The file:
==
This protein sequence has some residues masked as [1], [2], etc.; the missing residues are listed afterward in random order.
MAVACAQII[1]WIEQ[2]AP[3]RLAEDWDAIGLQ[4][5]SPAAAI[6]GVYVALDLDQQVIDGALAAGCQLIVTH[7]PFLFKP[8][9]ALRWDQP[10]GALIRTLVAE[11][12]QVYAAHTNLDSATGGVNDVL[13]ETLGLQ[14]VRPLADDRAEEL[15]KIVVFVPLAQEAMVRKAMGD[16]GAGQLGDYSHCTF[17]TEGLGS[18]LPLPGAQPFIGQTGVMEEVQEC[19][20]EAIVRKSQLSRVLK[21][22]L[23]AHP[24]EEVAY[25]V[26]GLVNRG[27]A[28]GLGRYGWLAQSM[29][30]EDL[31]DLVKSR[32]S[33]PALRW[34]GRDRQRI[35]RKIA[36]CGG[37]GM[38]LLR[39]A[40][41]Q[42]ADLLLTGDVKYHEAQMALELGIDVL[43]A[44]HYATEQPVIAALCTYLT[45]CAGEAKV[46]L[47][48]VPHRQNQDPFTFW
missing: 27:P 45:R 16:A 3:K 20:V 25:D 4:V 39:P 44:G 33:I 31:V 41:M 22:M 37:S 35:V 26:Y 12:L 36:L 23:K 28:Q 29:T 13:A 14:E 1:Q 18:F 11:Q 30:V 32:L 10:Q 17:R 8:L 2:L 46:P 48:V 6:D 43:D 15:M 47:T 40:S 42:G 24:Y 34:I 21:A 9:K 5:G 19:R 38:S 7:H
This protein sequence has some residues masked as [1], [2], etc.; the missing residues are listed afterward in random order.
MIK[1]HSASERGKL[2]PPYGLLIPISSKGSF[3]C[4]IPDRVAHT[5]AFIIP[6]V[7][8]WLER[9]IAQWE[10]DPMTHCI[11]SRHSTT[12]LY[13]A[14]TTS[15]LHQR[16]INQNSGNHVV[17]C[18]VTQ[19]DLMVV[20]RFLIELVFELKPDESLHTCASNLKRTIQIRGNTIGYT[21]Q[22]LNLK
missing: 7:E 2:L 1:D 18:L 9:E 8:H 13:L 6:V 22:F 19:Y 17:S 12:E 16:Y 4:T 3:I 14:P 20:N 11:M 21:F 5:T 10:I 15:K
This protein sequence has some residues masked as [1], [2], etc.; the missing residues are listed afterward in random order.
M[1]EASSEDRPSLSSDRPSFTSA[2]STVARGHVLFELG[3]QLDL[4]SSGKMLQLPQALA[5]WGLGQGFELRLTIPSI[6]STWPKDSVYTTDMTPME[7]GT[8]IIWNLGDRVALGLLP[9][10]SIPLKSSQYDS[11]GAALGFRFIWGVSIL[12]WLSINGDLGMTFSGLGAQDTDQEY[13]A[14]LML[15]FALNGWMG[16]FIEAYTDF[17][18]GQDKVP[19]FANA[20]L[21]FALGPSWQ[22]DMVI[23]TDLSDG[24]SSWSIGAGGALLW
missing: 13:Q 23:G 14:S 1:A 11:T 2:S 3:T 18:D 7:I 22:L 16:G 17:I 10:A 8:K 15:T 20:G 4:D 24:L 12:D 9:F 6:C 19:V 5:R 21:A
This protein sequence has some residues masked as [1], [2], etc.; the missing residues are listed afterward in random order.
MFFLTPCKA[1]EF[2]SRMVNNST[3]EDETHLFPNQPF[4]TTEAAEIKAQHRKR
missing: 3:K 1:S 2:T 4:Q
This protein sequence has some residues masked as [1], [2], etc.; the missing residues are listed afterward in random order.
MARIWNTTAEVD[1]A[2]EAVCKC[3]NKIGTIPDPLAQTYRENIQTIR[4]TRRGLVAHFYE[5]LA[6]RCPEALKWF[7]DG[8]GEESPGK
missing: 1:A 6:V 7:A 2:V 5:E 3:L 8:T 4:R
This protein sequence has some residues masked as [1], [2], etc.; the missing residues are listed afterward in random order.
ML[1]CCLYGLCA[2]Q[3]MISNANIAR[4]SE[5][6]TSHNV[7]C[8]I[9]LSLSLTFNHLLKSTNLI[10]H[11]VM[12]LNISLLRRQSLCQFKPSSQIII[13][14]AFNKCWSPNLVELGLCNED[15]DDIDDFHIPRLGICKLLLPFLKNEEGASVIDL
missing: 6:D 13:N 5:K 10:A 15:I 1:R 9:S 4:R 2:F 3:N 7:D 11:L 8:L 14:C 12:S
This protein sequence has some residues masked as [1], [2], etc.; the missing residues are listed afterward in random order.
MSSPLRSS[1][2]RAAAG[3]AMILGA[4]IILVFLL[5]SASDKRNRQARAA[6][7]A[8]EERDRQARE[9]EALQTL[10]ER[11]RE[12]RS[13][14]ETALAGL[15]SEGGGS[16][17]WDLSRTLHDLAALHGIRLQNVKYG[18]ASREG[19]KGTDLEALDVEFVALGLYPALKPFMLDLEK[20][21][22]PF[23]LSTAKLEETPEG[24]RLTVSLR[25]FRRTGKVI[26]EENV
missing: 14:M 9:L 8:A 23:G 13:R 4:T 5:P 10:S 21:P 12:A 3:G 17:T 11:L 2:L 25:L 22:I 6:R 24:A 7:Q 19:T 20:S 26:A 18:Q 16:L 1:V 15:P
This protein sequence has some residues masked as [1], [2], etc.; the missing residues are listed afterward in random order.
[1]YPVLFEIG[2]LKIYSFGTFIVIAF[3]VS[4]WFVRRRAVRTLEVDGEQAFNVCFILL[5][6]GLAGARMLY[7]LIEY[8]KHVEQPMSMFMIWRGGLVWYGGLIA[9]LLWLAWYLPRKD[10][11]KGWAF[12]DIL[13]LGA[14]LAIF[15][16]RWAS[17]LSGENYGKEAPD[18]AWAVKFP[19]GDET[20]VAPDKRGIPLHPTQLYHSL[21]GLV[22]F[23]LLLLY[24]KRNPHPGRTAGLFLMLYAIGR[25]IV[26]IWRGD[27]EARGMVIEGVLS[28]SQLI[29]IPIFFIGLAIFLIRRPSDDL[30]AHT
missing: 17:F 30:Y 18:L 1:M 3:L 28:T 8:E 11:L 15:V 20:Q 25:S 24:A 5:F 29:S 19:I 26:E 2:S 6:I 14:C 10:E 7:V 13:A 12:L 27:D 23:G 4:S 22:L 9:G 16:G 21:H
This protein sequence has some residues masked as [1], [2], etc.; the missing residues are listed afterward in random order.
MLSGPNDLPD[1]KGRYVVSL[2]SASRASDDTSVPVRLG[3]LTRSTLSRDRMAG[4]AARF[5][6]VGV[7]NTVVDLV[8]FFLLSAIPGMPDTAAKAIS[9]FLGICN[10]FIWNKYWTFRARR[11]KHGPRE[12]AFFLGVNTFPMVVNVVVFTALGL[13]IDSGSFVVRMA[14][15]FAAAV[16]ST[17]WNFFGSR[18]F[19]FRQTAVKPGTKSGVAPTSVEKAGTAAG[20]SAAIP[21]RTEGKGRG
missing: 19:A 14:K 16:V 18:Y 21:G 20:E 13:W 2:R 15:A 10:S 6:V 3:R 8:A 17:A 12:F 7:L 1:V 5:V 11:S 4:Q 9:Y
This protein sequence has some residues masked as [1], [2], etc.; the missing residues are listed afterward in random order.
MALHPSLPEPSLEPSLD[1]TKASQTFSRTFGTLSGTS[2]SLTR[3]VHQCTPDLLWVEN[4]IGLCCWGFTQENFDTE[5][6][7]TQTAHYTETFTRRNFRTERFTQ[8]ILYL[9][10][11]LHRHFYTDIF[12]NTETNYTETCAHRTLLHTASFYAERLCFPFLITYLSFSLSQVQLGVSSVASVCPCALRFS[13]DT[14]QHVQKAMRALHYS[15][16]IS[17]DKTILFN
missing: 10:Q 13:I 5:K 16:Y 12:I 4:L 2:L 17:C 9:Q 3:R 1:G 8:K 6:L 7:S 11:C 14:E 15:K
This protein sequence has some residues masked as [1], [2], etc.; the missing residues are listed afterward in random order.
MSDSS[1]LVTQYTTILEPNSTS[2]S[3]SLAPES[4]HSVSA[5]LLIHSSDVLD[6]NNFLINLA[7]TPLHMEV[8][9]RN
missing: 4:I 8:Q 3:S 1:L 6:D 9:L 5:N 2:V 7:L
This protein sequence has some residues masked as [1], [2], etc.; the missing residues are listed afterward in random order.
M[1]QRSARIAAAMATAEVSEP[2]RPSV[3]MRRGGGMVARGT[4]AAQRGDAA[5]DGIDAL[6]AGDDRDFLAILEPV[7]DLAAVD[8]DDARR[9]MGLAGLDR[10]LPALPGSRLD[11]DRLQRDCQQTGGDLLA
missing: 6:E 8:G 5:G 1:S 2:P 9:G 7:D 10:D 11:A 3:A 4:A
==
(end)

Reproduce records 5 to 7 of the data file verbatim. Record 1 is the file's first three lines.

This protein sequence has some residues masked as [1], [2], etc.; the missing residues are listed afterward in random order.
MARIWNTTAEVD[1]A[2]EAVCKC[3]NKIGTIPDPLAQTYRENIQTIR[4]TRRGLVAHFYE[5]LA[6]RCPEALKWF[7]DG[8]GEESPGK
missing: 1:A 6:V 7:A 2:V 5:E 3:L 8:T 4:R
This protein sequence has some residues masked as [1], [2], etc.; the missing residues are listed afterward in random order.
ML[1]CCLYGLCA[2]Q[3]MISNANIAR[4]SE[5][6]TSHNV[7]C[8]I[9]LSLSLTFNHLLKSTNLI[10]H[11]VM[12]LNISLLRRQSLCQFKPSSQIII[13][14]AFNKCWSPNLVELGLCNED[15]DDIDDFHIPRLGICKLLLPFLKNEEGASVIDL
missing: 6:D 13:N 5:K 10:A 15:I 1:R 9:S 4:R 2:F 3:N 7:D 11:L 8:L 14:C 12:S
This protein sequence has some residues masked as [1], [2], etc.; the missing residues are listed afterward in random order.
MSSPLRSS[1][2]RAAAG[3]AMILGA[4]IILVFLL[5]SASDKRNRQARAA[6][7]A[8]EERDRQARE[9]EALQTL[10]ER[11]RE[12]RS[13][14]ETALAGL[15]SEGGGS[16][17]WDLSRTLHDLAALHGIRLQNVKYG[18]ASREG[19]KGTDLEALDVEFVALGLYPALKPFMLDLEK[20][21][22]PF[23]LSTAKLEETPEG[24]RLTVSLR[25]FRRTGKVI[26]EENV
missing: 14:M 9:L 8:A 23:G 13:R 4:T 5:P 10:S 21:P 12:A 3:G 17:T 11:L 2:L 25:L 22:I 6:R 24:A 7:Q 19:T 20:S 26:A 18:Q 16:L 1:V 15:P